Established in 1836 at a location central in Ingham County, at the intersection of several Indian trails which became important local highways, and near water power sufficient for milling purposes, Mason became the county seat in 1840. Its slow development accelerated with the opening of the Jackson, Lansing&Saginaw Railroad through town in 1866, and the years from 1866 to about 1890 form the period of greatest growth in the city. Early twentieth-century growth reinforced the early pattern of development, rather than establishing new patterns. Mason's settlement and early development are represented by the surviving homes of key early residents and civic leaders John Rayner, Rosalvo F. Griffin, Minos McRobert, and Orlando M. Barnes; the post-1866 period of growth by the great bulk of the building stock in the two historic districts. Mason became the county seat in 1840 and was incorporated a village in 1865 and a city in 1877. The theme of government and public services is represented by the Ingham County Courthouse and old county jail, the Jefferson Street School, A. J. Hall Memorial Library, city water standpipe, and Maple Grove Cemetery. Commercial growth began early, but the surviving early commercial development dates from the 1870s to the early twentieth century; this historic commercial stock is largely included in the Courthouse Square Historic District. The commercial theme is also represented by the numerous homes of Mason's commercial leaders — such as those of Jerome Wheeler, D. B. Harrington, Lewis C. Webb, Samuel J. P. Smead, Oliver W. Halstead, Charles W. Whitman, Charles J. Rayner, and Janes A. Sherwood. In the historical development of Mason, the advent of the railroad in 1866 is of key importance. The Mason depot and one of the railroad line's stone arch bridges represent this transportation theme. Mason's oldest churches, the Presbyterian, Methodist, and Baptist date back to the earliest years of the town's history. The historic theme of religion is represented by the First Presbyterian Church building, the only historic church building in the city that remains standing. Finally, numerous large and small Mason structures are significant within the local context for exemplifying a broad range of architectural styles — from Greek Revival to Colonial Revival — and building types and forms characteristic of southern Michigan and the Midwest in the nineteenth and early twentieth centuries. Several structures possess significance as the documented works of local or Michigan designers.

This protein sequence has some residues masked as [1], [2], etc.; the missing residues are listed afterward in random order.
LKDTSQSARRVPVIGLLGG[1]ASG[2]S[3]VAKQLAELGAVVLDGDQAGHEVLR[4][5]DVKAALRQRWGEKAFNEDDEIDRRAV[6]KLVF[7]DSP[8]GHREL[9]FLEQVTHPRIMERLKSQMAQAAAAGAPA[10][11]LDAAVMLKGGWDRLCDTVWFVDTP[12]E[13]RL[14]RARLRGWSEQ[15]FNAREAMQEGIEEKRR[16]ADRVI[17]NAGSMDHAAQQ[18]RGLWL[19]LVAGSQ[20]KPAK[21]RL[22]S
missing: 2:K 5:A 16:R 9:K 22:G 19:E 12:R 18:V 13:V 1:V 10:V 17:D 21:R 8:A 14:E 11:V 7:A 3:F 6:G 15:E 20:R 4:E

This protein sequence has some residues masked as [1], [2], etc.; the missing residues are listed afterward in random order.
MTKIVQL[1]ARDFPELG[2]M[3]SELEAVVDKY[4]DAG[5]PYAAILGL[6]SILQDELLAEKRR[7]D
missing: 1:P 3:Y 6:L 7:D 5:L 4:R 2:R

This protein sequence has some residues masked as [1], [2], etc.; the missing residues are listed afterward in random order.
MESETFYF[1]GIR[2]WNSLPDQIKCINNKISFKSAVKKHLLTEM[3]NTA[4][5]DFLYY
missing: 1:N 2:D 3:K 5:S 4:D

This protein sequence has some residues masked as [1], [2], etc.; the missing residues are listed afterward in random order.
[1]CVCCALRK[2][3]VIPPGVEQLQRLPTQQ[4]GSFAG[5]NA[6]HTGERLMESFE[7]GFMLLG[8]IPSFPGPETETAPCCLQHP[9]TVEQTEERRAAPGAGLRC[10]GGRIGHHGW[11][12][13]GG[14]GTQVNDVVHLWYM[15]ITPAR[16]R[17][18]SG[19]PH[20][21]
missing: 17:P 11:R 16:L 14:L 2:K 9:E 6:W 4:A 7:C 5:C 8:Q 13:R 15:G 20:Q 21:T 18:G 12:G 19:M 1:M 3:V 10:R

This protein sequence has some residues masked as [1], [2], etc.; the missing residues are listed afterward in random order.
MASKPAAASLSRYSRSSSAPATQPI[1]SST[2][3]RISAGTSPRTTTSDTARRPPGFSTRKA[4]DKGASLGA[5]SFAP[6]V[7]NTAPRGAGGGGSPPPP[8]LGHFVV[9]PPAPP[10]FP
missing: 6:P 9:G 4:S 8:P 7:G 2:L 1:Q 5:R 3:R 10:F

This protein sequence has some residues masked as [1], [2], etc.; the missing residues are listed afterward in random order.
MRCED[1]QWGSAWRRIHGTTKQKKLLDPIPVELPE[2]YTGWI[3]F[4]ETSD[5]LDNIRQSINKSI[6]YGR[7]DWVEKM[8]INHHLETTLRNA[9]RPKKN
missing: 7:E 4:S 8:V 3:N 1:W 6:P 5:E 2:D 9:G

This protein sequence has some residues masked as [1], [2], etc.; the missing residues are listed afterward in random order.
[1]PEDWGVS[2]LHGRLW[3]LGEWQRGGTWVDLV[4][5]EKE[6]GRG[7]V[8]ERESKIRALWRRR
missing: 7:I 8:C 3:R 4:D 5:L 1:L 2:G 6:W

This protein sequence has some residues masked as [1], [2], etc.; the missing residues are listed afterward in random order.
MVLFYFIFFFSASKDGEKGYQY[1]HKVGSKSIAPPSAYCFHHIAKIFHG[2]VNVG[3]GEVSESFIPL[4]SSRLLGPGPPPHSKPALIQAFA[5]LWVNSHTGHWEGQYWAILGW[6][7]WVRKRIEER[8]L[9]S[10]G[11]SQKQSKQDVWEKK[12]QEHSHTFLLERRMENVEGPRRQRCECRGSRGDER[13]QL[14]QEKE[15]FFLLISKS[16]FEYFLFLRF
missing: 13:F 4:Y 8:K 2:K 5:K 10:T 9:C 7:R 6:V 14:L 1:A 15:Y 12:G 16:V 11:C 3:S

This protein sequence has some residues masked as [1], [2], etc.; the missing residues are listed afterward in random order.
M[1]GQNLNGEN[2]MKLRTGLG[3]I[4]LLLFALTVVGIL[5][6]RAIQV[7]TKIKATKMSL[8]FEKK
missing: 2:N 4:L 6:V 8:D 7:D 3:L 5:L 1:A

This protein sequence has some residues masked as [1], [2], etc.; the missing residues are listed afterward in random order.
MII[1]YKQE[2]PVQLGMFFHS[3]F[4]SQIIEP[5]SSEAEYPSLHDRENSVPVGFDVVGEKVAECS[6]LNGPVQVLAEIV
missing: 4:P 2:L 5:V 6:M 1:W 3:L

The City of Mason, the county seat of Ingham County, straddles the Sycamore Creek in the southern third of Michigan's lower peninsula. The community of just over 6000 inhabitants lies within the home county of Lansing, the state capital. The intersection of the creek with the esker ridge known as the "hogback," a part of the landscape created by the glacier, attracted the Monroe, Michigan investment company of Charles Noble in 1836. The city formally became the county seat in 1840 and has resisted all subsequent attempts to remove the function to Lansing. The accompanying county traffic combined with the business generated by Mason's position as a railroad shipping point for the region's lumber and agricultural products resulted in the community's growth. However, Mason's nineteenth-century development was apparently limited by the capital's proximity. The most substantial expansion did not occur until after World War I. It is interesting to note that Mason is the only United States county seat that is located in a state capital's county, that does not also serve as the State capital.